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A ministers gaffe

Published by The Nation on Mon, 21 Oct 2019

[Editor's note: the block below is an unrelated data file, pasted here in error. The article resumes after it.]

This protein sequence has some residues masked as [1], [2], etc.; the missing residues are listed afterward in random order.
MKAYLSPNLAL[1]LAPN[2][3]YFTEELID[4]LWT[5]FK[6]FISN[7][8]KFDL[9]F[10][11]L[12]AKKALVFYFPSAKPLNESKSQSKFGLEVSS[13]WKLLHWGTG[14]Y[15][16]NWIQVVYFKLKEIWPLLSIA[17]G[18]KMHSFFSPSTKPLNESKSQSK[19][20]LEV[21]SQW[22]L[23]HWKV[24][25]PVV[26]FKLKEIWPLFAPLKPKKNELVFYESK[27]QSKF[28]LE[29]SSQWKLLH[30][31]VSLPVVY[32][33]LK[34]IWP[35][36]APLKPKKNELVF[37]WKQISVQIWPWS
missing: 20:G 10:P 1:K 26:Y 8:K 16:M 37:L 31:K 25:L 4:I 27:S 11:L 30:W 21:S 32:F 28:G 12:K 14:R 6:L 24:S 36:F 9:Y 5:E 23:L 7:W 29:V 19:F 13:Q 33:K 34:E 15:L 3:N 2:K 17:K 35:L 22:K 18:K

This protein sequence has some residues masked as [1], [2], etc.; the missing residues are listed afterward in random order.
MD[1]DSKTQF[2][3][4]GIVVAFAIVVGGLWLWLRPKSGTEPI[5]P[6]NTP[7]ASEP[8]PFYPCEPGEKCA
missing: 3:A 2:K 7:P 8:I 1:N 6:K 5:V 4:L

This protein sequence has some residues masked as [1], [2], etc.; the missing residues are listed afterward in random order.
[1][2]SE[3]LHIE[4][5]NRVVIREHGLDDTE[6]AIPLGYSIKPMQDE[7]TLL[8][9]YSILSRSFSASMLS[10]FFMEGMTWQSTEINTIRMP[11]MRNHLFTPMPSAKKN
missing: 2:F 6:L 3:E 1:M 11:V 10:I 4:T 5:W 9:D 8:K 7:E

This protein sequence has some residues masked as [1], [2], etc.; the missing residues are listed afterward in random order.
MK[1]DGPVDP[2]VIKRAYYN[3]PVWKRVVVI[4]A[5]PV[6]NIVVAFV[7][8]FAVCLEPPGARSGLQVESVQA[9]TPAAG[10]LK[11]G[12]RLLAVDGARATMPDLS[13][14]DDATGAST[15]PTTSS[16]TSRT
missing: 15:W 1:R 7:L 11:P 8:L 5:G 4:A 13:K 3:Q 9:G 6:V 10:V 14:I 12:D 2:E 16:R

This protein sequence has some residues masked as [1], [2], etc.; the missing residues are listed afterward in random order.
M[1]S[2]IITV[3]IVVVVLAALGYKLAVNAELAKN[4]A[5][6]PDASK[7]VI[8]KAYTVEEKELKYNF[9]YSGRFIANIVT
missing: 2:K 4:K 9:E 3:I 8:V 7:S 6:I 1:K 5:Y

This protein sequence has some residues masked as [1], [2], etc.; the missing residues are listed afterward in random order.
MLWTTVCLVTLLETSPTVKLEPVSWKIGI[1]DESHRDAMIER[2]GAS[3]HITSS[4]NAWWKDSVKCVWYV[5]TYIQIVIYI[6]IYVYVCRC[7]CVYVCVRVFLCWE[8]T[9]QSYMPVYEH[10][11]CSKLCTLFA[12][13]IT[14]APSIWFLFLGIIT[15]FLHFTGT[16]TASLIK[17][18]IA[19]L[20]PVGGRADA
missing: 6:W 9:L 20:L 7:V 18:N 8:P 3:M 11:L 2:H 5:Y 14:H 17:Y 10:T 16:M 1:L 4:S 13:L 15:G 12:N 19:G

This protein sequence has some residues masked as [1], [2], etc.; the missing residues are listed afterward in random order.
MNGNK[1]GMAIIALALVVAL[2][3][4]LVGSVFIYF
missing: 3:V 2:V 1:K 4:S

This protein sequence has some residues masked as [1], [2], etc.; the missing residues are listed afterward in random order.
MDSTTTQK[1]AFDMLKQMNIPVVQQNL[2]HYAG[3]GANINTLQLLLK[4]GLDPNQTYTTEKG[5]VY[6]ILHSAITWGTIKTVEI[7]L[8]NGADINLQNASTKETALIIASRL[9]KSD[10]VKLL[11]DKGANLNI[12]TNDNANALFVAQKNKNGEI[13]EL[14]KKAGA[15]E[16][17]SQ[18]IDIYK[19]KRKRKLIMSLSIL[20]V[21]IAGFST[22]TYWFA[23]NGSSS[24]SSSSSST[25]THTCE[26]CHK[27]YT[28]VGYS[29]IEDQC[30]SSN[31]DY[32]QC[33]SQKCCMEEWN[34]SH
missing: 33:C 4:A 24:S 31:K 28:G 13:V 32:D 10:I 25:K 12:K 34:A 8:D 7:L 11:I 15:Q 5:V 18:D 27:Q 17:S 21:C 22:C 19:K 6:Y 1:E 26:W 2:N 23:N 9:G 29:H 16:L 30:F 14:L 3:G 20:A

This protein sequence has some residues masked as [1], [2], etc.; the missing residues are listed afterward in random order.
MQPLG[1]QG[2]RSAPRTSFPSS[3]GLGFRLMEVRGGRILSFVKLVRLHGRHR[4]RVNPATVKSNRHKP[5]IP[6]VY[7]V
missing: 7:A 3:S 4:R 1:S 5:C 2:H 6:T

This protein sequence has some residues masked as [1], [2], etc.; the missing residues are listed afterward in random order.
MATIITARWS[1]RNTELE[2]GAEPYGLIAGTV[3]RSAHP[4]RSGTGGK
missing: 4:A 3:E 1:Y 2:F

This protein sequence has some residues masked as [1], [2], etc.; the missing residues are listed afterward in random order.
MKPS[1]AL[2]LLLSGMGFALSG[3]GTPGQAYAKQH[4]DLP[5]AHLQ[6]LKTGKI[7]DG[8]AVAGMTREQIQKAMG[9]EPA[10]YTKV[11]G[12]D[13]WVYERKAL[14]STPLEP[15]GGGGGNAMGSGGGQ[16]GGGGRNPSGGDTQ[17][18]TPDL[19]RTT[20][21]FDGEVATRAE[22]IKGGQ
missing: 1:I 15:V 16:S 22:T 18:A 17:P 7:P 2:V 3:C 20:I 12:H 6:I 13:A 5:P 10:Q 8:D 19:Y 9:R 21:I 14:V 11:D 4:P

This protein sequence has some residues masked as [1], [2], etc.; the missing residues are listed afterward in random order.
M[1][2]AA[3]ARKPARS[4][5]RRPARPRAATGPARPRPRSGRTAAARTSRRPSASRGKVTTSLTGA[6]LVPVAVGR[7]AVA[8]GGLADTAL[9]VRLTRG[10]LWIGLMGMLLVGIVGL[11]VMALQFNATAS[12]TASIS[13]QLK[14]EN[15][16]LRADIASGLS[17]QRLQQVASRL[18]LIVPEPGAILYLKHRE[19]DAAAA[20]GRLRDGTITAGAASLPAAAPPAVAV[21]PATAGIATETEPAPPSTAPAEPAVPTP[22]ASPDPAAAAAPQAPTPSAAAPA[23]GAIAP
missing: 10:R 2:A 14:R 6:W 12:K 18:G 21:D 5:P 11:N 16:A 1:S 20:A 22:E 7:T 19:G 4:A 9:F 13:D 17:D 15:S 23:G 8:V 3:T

By Emeka OMEIHEWhat point was the Minister of Agriculture and Rural Development, Sabo Nanono really driving at when he averred there is no hunger in Nigeria' That has been the question agitating the minds of discerning people since the minister bandied the claim at a press briefing to mark the 2019 World Food Day in Abuja.Tagged: Our Actions are our Future, Healthy Diets for a #Zero Hunger World, this years event called for action across sectors to make healthy and sustainable diets affordable and accessible to everyone. The essence is to promote worldwide effective action to end hunger, malnutrition and poverty and ensure that people at all times and places have physical and economic access to nutritional food.Given the ambitious and visionary goals of this years World Food Day celebrations, we had expected the minister to furnish the nation with efforts of the government to comply with the aims and objectives of the event. But we never heard any of such measures or assurances from the government on interventions to end hunger, malnutrition and poverty and make healthy diet accessible and affordable to all Nigerians.Rather and curiously too, the message we got from the minister was sweeping statements to the effect that I think we are producing enough to feed ourselves. I think there is no hunger in Nigeria, there could be inconveniences. When people talk about hunger in this country, I just laugh. In this country it is fairly cheap to buy food. He also claimed that food is very cheap in Nigeria compared to other countries.Those conversant with recent statistics on the poverty index of this country would shudder at the ministers claims. This is more so given the link between the level of poverty prevalent in a country and the ability of citizens to access basic food needs. Just last week, the World Poverty Clock put the number of Nigerians who live below extreme poverty line at no fewer than 94,470, 535. This represented an increase of about three million people in the extreme poverty index from the figure captured in April this year.Within the same week, President Buhari came out to inform the nation that the wealth of the country is concentrated in the hands of a few people living in four or five states including the Federal Capital Territory FCT while about 150 million others are languishing in poverty in the remaining 31 states.In view of these chilling statistics on the extreme poverty level into which a huge majority of our people have been enmeshed, it is very confounding that a minister could come public with scandalous claims that there is no hunger in this country. The purport of his claims is that Nigerians are well fed and have easy access to their food needs both in terms of quantity and quality. If this assumption holds water, how come we have a humongous proportion of Nigerians in the extreme poverty line' And can a nation said to be the poverty capital of the world when it has achieved food security for its citizens'These questions are germane given that the ability of a country to provide the basic human needs of shelter, food and clothing to its citizens is a critical ingredient in the measurement of the poverty index. And these bear positive correlation with income per capita, unemployment rate and other human development indicators that determine the standing of a country within the development matrix. It is only within the realm of absurdity that a country with about half of its population in the extreme poverty line can be said to have wiped out hunger within its fold. Things cannot add up that way.What do we find here' The scenario is that of: Low per capita income, spiraling unemployment and underemployment, high inflationary trend and debilitating poverty that have earned Nigeria the tag of the poverty capital of the world. It is difficult to figure out how a country battling with multifarious developmental challenges could be laying claims to having wiped out hunger within. That is the inevitable contradiction elevated to the front burner by Nanonos unguarded claims.But we can excuse Nanono on the grounds that the claims are mere figments of his imagination that bear no semblance with extant realities. At best, his conclusion can be consigned to the realm of educated guess. But we all know that educated guess is of questionable empirical value. He said he thinks Nigerians are producing enough food to feed themselves; he thinks there is no hunger in Nigeria and he laughs when he hears people say that Nigerians are hungry.These represent what the minister thinks. Unfortunately, his thoughts are personal to him and totally out of sync with the reality on the ground. He is free to think the way it pleases him. He is also free to make conjectures the way it suits his whims and caprices. But a minister whose thoughts are at utter variance with extant facts and realities on a given subject matter or one that gives scant heed to facts, figures and details on critical issues of governance, has lost the basis for his continued stay in that office.That is the reality of the outlandish and amateurish claims that are being forced down our throats by the minister. The impression we get is that either the minister made those false claims with the intent of impressing his employers, scoring cheap political points or he did not do his homework before addressing the press on that momentous occasion. None of these possibilities is a credit to him since he ended up embarrassing the office he holds and his employer who only last week reeled out chilling figures on Nigerias current poverty standing.More seriously, Nanonos outing exposes the cavalier approach to serious policies issues that has been the bane of our policy planning and implementation processes. With the false mindset that there is no hunger in the land and that Nigerians are producing enough food to feed themselves, it remains to be conjectured what impact he will make in confronting the reality that Nigerians are really hungry and that we are not producing enough food to fed ourselves. He is also seriously encumbered and can hardly make meaningful impact in the urgent need to better the living standards of very poor Nigerians if he is fixed to the idea that prices of food items are cheaper in Nigeria than other countries.Facts on the ground are at variance with these claims. Moreover, in computing such figures; relevant social indices as income per capita; the number of citizens gainfully employed, social intervention measures for vulnerable groups and underemployment are factored in. Nigeria is not known to have fared well in the rungs of the ladder of these indicators.The minister ought to have gone further with details of food output in a country that hardly has accurate knowledge of its population. And with the prevalence of subsistence agriculture, computing such information would amount to a tall order. He also needed to address the nation on why smuggling of food items has refused to abate despite the shutting down of our borders and its effect on the prices of those food items that are prone to smuggling. Of relevance also is the imperative to provide additional information on the components of the food produced and consumed by a majority of our citizens and how they conform to the objectives of this years World Food Day of making healthy diets accessible and affordable by everybody.In sum, the minister should not be taken serious in the statements credited to him as they bear no semblance with realities of the excruciating living conditions of our people as hewers of wood and fetchers of water. Such sweeping conclusions failed to factor in the embarrassing high number of the down trodden loitering around the streets, waiting to savor from remnants of foods served in kiosks and sundry eateries. They not only glossed over the high number of able bodied people and destitutes on the streets begging for a living, but failed to bring into account the reasons for the mass exodus of our people through risky routes to other countries where they are made to suffer all manner of humiliation.These cannot stand for a profile of a country where there is no hunger; a country that produces enough food to feed its population and a country with the least cost of food items. Nanonos claims should be discountenanced in their entirety for lacking in credibility.